On a practical note: Those in our local chapter of the Helpers of God's prescious Infants that usually women going in for an abortion are instructed to wear very loose fitting pants, preferrably sweats, because after an operation like that they don't want anything tight or binding in the abdomen area.

    But yes, I feel guilty of all the times I didn't go to these things when I could have. I have noticed another thing about members of my parish who are heavily involved in prolife witness on the front lines before the clinics.

    I've often seen them in prayer the day before. They tend to take a long time (usually before) or after Mass. Silently praying on their own before the tabernacle (or on Friday nights, the Eucharist in the monstrance.) It's not a "group" thing but I can see each person girding himself or herself for the fight against the devil. Each in his own way.

    But let's all at very least make resolve to pray for those who go out and do this battle every week, and pray that we ourselves will try and make every good effort ourselves to get involved in some way or another and not miss opportunities that present themselves.

    God bless you Fr. John. This is one of the best posts you've ever written.

    Karen

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  6. I would say the reparation needs rather to be made for those (of us) who could do and say more but who fail to do so. By our omissions we fail to show these parents that they and their babies are important to us.

    Although more reason to offer that mass of reparation...

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  7. We're in a spiritual battle and it is mostly apparent though invisible, at the abortion mill. Conversion of hearts is sought. We hope, with prayer, that the loving burning Heart of Jesus will penetrate the hearts of those inside and outside the clinics. Pray for their conversion. Love saves souls.
    Carole

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  8. Can I ask something?? There are some horrible people in the world, if a girl has been repeatedly raped - (lets take for a horrible example) by her uncle/father/carer, and ended up with his child..... should she have to bear his child?

    I can respect the view that there are shameless people who use abortion as a fallback - but its not always true. As you cannot stereotype any person, I do not believe that you can stereotype against all people who have made the choice to have an abortion. There are some probably many who do abuse it BUT is that not true of anything in this life. Smoking kills some but many still do it.

    I believe that (and this is my personal opinion) it is a necessary evil in a world where there is already too much evil.

    I guess my real question to you is if you know a child has been created through the pain and torment of an abused woman. I could not love a child created out of hate but maybe I am a weak person??? Could you. What would you do if your child had his eyes - could you look him in the face and love him still. I guess this is where god comes into it. I could not love a child born of hate like that. What advice would you offer to a women in a nasty situation like this?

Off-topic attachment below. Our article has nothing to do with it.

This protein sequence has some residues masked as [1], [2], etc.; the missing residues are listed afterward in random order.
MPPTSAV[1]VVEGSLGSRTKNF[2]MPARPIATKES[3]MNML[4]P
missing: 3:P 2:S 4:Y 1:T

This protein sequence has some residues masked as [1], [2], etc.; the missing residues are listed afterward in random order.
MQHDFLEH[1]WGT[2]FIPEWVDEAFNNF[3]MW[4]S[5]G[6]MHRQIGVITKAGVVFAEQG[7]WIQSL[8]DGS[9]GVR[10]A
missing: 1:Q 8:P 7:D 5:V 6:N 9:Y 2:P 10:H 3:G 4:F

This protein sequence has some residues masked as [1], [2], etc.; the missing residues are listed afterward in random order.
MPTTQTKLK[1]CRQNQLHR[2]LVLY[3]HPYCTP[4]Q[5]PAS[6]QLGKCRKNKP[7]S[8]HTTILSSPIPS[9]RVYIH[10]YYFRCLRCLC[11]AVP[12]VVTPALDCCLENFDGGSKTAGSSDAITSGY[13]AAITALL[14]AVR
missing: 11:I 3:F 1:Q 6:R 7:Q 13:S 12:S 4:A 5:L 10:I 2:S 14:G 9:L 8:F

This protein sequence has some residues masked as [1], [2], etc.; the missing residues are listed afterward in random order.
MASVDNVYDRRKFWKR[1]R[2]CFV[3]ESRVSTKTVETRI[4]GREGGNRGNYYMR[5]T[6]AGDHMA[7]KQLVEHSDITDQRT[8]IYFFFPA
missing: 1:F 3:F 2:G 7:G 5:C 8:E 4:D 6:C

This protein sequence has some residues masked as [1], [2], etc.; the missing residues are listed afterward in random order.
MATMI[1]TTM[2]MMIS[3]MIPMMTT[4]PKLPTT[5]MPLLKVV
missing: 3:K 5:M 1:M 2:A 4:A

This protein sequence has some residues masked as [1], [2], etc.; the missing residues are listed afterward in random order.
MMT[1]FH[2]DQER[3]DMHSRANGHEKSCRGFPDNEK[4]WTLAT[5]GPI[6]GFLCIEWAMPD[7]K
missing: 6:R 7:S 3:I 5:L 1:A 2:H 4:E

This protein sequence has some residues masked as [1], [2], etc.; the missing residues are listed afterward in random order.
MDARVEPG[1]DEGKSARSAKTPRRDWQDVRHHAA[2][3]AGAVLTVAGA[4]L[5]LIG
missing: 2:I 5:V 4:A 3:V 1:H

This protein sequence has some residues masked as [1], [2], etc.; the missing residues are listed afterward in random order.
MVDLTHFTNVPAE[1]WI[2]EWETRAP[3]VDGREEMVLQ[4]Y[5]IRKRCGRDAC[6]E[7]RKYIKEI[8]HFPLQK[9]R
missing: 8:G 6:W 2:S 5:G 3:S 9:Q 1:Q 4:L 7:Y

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  9. If you have ever met or heard the testimony of a person who had been conceived as a result of rape, you would then know how much that person was grateful to their mother for not killing them in the womb. 'A necessary evil in a world where there is already too much evil?' How can adding evil make the world a better place?

    Smoking kills - not with certainty. I know plenty of smokers who are in their 90's. Is smoking killing them? Abortion kills - certainly, absolutely.

    What does a woman who has conceived in rape need? Our support, and our love, and anything that can reduce the stigma and guilt she may unjustly feel. She has been violated - let not her womb, a place where life is to be nurtured - be further violated by killing.

    'I could not love a child born of hate like that.' Do you mean you would hate the child so much as to kill him/her? Why not let the child be born, look at that child face to face, and then kill him/her? Easier to do it in the womb where you won't have to look at the results of the killing.

    The great commandment of Jesus was to love our neighbour - no matter how he/she was conceived, his/her parentage, etc.

    Abortion is the greatest evil in our society. And let's stop putting the hard cases. The fact is we have some 600 every day in our country. How can it be right to kill so many innocent people?

    From your comments, I doubt that you have real experience of these situations. But if you have, then by all means share it.

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  10. In this post, the question is asked: 'Why do so few join us at these prayer vigils? I know 1 reason: we have to go to work to pay the bills.
    But we can pray to be able to get there. I've surrendered it to God in prayer and am now able to go next Wednesday, DV.

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  11. You are right! But there are people who don't have to work. They are about other business that is not important. A mother's first duty is to fend for her family and if that means working, she must do it. And of course she needs to be at home!